So, learning that PCBWay isn't going to notice a possible manufacturing issue until they actually try to manufactor it, I was more involved this time. For starters, if I self tap the 3D printed holes, the print is only $39.80. Considering that it seems that the minimum cost is around $37 for any part via this service, and it was the price nozzleboss paid for theirs, I think this is a win that this is under $40.
However, I had also recently watched the below video about SLM printing, and overhangs are essentially required for 90 degree overhangs.
So I asked if the internal channels were printable, and my service rep Eleven indeed confirmed that there's a risk of blockage since support has to be there.
Now, just like how Apple sent off 2 teams to either start from the iPod or iMac to get to the iPhone, it seems I'm now trying to get a solution from both 3D printing and lathe machining. While the 3D printed version has a 5th filament input already integrated and doesn't have to worry about the 16 leak-plugging grub screws, I'd imagine that more schools / unis would have a metal lathe than a metal 3D printer (though I'd like to change that).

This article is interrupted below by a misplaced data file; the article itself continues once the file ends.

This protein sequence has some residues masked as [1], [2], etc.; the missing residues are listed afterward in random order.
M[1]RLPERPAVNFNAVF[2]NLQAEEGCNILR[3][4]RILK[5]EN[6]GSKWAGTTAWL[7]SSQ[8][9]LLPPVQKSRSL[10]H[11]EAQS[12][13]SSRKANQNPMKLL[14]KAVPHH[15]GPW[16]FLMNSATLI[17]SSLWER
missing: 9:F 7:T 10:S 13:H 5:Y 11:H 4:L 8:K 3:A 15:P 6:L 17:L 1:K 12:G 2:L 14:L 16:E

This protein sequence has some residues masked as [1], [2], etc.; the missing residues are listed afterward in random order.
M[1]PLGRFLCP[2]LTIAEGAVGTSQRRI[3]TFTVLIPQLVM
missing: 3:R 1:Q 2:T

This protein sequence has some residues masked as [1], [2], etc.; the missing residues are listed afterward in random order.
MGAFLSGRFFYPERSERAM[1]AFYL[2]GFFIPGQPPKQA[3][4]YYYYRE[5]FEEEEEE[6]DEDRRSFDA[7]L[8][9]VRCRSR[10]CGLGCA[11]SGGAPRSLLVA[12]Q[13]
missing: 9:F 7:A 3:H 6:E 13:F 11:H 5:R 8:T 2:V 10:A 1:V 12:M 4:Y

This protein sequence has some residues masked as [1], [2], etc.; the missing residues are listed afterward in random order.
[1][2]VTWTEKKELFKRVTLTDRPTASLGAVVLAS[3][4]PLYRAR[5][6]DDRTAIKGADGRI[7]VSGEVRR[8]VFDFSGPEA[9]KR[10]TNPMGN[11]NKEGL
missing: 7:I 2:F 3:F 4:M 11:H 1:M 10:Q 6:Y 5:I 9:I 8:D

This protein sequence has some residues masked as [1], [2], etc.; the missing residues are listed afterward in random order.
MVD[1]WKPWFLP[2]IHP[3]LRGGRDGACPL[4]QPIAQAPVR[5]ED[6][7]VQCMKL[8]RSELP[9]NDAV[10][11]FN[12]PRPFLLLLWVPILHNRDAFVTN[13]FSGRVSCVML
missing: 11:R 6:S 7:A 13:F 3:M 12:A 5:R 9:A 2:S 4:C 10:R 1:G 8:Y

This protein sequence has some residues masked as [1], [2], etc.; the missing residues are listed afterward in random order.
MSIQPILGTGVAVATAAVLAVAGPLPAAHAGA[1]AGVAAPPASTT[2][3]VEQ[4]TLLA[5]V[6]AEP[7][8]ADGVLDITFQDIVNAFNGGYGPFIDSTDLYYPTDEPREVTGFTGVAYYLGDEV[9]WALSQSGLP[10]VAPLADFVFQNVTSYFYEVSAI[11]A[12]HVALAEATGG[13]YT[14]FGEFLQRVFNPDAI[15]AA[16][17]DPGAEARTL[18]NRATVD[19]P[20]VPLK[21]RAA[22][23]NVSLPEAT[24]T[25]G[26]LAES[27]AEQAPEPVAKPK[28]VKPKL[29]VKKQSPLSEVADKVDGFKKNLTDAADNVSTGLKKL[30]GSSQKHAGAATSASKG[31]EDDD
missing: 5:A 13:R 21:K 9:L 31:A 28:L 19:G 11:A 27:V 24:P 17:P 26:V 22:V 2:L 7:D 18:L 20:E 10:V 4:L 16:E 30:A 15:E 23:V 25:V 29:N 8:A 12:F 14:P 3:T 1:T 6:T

So the technician agreed that it's a bit tough to start a hole off-center to a cylindrical face. It does seem possible to create enough of a 32mm across-flat hex from a 35mm solid rod to cover the off-center positions.
The next is that an M3 tap looks like this:
As you might be able to notice, the full width threads start maybe halfway down, yet the threads in the design are as short as 3mm need to go almost all the way to the end of the hole (the DIN914 cone grub screws thread doesn't go thoughtout the entire length).
I haven't found an official tool, but the tech is just planning to trim down the M3 thread. I forgot to ask what happens about the M6 threads though. Even if I got the thing printed, I'd still have to think about this issue.
Were going to try and make it in aluminium.
Oh right, speaking of that 5th filament input, it may be possible to do for the CNC edition by drilling a 4mm hole 4mm deep into a copper/brass and titanium heatbreak and then putting a 4mm OD x 2mm ID tube inside.
I would like to know how these kinds of throats are made in the first place and how the 2 materials are secured together.